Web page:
The 20 Second Rule

The concept is an ancient one- even in the Ice Age, bear pelt wearing maestri who conducted with mammoth teeth were instructed to talk little, stop rarely and let the other cave men play their saber tooth flutes in rehearsal.

However, it was my friend, bassoonist extraordinaire Chris MacFarlane who gave this practice a name- “The Twenty Second Rule.” The rule is simple- when a conductor stops the orchestra, she or he should be able to say whatever needs saying and have the orchestra playing again in 20 seconds.

It’s a noble principle, and when applied, everyone gets more done in rehearsal. It limits you to pretty much one point, which vastly increases the likelihood that said point will be remembered, and it keeps everyone’s focus levels high, rather than giving a minute or two for players to lose energy or forget what they had wanted to adjust in their own playing from the last time.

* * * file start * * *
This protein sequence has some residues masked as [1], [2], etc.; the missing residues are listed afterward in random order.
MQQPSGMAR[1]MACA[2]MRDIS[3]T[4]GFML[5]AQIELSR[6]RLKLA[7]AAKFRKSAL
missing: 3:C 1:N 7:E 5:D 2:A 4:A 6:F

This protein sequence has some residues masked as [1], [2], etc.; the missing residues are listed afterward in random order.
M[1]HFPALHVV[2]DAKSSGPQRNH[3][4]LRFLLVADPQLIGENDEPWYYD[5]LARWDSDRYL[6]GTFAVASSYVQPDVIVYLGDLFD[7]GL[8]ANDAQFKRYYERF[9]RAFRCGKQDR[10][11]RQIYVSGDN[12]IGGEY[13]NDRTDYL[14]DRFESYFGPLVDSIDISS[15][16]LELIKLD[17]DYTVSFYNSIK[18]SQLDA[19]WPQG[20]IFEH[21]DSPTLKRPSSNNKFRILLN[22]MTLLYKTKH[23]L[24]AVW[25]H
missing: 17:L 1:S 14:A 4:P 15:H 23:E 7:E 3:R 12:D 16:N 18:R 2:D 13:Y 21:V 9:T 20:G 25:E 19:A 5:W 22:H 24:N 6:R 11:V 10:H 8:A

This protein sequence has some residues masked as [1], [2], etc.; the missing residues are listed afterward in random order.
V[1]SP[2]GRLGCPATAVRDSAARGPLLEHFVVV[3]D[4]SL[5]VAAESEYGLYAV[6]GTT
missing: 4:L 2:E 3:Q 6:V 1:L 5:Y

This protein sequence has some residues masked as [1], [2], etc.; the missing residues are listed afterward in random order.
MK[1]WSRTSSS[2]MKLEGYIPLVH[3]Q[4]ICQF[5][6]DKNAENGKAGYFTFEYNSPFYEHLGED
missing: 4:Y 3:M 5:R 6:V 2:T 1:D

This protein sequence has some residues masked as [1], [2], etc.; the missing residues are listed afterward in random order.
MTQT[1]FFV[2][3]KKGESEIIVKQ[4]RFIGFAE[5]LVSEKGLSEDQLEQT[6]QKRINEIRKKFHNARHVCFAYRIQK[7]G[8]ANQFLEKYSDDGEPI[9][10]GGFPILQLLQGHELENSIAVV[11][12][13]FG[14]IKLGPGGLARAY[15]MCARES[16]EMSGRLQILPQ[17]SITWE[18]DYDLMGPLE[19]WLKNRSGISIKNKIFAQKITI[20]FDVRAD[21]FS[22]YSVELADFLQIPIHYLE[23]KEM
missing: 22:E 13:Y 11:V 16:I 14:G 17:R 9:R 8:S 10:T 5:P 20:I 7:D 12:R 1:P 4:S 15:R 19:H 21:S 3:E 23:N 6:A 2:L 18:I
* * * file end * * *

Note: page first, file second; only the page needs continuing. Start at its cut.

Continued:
In theory, every orchestra I know is in favor of the 20 second Rule, mostly because it sharply limits how much talking a conductor can do. However, these days, I find that many players are so achingly desperate to ask about a bowing that the odds of them hearing that one point and the place you’re starting from in one hearing over 20 seconds is nil. Nevertheless, some people seem biologically compelled to begin asking questions the instant the conductor stops, demanding of the concertmaster “That bar where you changed the bowing then shook your head violently “No!” …. Should we write that change in? Wait, where did he say we’re starting from? Why did he stop? Where did you say he said he was starting from? What about that bowing? Damn it, why can’t he speak up, I don’t know where he’s starting from? What was that?”